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A revolutionary use of solar energy developed by Rice University scientists

Kathleen Blanchard's picture
A revolution in solar energy developed by Rice University scientists.

Thanks to a new innovation from scientists, it is now possible to use solar energy to sterilize medical and dental equipment and human waste without using electricity. The technology means almost 2 billion people live in areas of the world without a regular supply of electricity will have access to better medical care.

The device also means fewer germs that spread disease from human and animal waste.

The prototype was highlighted at the 246th National Meeting & Exposition of the American Chemical Society (ACS) yesterday.

Using solar energy for sterilizing medical equipment has never before been accomplished. In areas with no electricity, medical personnel have to rely on expensive chemicals to destroy germs that can otherwise infect large numbers of people.

Regular autoclaves used to clean and disinfect medical and dental instruments and waste rely on steam generated by electricity.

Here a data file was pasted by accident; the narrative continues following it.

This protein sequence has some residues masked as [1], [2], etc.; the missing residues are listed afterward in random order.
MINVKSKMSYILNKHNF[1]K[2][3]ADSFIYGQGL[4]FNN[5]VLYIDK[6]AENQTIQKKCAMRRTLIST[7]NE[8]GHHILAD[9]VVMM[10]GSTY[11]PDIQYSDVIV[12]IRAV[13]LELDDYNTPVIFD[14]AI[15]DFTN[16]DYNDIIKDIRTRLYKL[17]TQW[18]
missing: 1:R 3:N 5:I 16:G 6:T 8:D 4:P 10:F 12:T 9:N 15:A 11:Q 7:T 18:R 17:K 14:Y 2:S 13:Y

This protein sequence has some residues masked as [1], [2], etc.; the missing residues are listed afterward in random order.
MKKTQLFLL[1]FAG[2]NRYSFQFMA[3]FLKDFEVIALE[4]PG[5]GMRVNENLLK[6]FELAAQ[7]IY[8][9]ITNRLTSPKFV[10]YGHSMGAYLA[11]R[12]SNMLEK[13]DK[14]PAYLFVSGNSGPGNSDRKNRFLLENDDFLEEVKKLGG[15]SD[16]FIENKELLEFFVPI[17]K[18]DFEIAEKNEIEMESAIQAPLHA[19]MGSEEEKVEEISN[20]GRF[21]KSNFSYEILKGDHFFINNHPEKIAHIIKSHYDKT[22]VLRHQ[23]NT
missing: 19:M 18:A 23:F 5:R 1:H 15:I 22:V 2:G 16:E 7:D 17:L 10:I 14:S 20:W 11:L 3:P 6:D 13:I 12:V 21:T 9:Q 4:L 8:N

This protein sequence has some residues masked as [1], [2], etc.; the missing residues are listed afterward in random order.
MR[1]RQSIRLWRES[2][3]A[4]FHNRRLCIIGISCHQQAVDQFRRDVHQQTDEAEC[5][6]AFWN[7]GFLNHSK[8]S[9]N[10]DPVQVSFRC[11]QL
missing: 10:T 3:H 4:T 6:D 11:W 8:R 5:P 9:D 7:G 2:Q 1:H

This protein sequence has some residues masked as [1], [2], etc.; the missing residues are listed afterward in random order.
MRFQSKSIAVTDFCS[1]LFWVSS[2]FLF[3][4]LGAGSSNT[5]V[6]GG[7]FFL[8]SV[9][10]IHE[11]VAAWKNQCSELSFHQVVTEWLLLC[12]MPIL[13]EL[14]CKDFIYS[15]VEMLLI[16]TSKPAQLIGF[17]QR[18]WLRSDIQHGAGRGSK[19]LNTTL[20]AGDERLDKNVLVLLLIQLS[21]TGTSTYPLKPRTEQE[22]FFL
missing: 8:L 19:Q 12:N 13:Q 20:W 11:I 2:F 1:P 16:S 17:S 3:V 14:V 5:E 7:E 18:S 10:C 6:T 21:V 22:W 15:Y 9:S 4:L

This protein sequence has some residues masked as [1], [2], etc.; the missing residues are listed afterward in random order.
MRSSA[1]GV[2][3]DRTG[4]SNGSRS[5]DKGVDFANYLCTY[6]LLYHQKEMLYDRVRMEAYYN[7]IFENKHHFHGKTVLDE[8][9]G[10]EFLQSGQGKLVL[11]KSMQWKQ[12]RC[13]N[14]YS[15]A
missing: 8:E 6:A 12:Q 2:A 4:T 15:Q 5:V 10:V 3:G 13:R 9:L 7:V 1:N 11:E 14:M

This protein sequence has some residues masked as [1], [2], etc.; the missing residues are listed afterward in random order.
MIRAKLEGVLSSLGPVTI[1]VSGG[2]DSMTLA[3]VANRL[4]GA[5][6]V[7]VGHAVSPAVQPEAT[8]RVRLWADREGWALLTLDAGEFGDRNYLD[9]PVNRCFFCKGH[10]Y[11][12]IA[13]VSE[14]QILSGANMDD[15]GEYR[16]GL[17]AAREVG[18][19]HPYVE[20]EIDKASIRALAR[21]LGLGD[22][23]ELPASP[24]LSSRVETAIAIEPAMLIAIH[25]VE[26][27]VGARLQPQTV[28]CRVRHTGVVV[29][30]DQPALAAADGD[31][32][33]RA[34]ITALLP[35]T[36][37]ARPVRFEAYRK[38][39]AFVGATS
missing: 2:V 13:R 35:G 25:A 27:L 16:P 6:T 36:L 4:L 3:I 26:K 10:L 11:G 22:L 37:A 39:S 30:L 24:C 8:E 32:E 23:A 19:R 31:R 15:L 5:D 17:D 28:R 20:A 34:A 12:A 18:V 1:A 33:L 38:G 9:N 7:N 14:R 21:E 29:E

Naomi Halas, D.Sc with Rice University said in a press release: “We have developed a solution, our solar steam technology. It is completely off-grid, uses sunlight as the energy source, is not that large, kills disease-causing microbes effectively and relatively quickly and is easy to operate. This is an incredibly promising technology.”

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Halas and colleagues have developed two prototypes: One for cleaning medical and dental equipment and another for disinfecting human and animal waste.

The scientists said the solar technology could also be used to generate electricity as well as purifying dirty or salty water for drinking and cooking.

Scientists use 'nanoparticle' that are made of metal to heat water with sunlight.

"Nanoheaters generate steam at a remarkably high efficiency,” Halas said. “More than 80 percent of the energy they absorb from sunlight goes into production of steam. In the conventional production of steam, you would have to heat the entire container of water until it boils, with the bubbles rising to the top to release steam. With nanoheaters, less than 20 percent of the energy heats the neighboring liquid.”

The revolutionary solar technology kills most germs including viruses and generates enough steam to sterilize medical equipment within 5-minutes the researchers said.

Source: American Chemical Society’s 246th National Meeting & Exposition

Oara Neumann, Rice University